Reptile Cloud Build Guide - $300 DJI Cinewhoop

By Whiffles on Nov 30, 2019

38  10,933  38

In late 2019 DJI made inroads into the FPV scene with their remarkable low-latency digital system. It gave us a 720p video feed with latency on-par with the status quo, analog video. Traditionally we've used analog video systems for low-latency video, but the video quality is far from ideal. It's a trade-off we've been willing to accept for the control. Now we've got the best of both worlds and what better quad to build than a cinewhoop. While cinewhoops are based on acrobatic FPV software and hardware the goal is to produce footage focused on a subject rather than acrobatic ability. The ducts to not only protect persons or property but increase thrust and efficiency. You won't get 20 minutes of flight time, but you will get more control, spontaneous reaction and less robotic footage.

This build uses the original Reptile Cloud frame. They have since released an HD version which offers more space as well as camera and antenna mounts. I suggest using the newer version, but keep in mind that some of these instructions will vary.

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This is a moderately challenging build and does require some fine soldering. I highly recommend a flux pen, 63/37 leaded solder and a good quality soldering iron. Here are the tools and supplies you'll need. I've included direct links to my gear below.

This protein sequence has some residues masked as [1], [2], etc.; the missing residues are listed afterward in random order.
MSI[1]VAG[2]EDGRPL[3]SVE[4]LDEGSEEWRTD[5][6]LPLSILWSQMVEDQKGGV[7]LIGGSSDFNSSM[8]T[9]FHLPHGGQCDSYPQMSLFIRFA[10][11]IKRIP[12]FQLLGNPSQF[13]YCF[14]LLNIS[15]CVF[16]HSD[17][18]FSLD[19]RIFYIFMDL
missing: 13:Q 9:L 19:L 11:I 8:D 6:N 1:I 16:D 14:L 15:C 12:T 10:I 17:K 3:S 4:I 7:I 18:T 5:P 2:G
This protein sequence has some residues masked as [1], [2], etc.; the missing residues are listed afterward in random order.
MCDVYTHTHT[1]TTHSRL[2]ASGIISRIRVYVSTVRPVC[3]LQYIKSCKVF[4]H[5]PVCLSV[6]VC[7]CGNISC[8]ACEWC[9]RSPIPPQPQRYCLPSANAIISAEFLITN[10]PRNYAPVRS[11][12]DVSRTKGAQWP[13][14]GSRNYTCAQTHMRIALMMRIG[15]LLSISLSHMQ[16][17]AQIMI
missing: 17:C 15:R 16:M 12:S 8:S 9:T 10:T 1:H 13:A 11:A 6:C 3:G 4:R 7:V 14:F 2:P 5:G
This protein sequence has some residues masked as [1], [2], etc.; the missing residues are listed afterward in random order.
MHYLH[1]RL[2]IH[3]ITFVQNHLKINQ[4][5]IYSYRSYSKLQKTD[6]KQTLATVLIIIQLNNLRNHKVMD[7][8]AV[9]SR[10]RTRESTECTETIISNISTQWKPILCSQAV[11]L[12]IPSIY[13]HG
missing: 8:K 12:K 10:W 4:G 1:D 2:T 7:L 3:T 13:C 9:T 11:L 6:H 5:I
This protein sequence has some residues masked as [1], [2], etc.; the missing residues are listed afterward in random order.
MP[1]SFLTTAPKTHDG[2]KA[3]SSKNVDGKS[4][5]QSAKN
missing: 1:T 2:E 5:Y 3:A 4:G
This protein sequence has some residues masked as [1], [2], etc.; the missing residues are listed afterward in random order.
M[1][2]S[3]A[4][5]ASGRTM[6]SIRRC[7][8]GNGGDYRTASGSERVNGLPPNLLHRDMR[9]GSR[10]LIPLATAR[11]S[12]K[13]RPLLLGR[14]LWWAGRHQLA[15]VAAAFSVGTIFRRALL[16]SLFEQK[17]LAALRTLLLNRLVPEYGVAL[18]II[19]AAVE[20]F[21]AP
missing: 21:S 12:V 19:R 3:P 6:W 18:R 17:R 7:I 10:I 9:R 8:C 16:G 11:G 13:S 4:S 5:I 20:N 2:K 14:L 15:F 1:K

• Soldering iron
  • 1.5mm and 2.0mm hex drivers
  • Industrial Tweezers
  • Wire cutter/stripper
  • Scissors
  • Heat gun or lighter
  • Ruler and cutting mat
  • Multimeter
  • 3D Printer or printing service

Additional Supplies

  • A variety of heat shrink tube sizes
  • Blue Loctite
  • Zip ties (small)
  • 63/37 leaded solder
  • Liquid soldering flux pen


While most of the necessary hardware is included you'll need to buy a couple kits of M2 screws and standoffs. Due to space constraints within the frame the flight controller and ESCs need to be separated and staggered to allow room for the DJI Air Unit. The kits are linked below.

3D Prints

This build does require a couple TPU 3D prints. Both the camera and antenna mounts can both be found on Thingiverse. You either need access to a 3D printer or you'll need to order the prints from a printing service. While you can get by without the antenna mounts the camera mount is more crucial. It needs to be outside the frame just far enough to keep the ducts out of frame of the video feed.


First mount the motors. Take the bottom plate and screw the motors into place using the included screws and blue Loctite. Now we need to get a little creative with the stack. It took my entire collection of m2 screws, nuts and standoffs to find the right combination so play close attention to the lengths and placement order.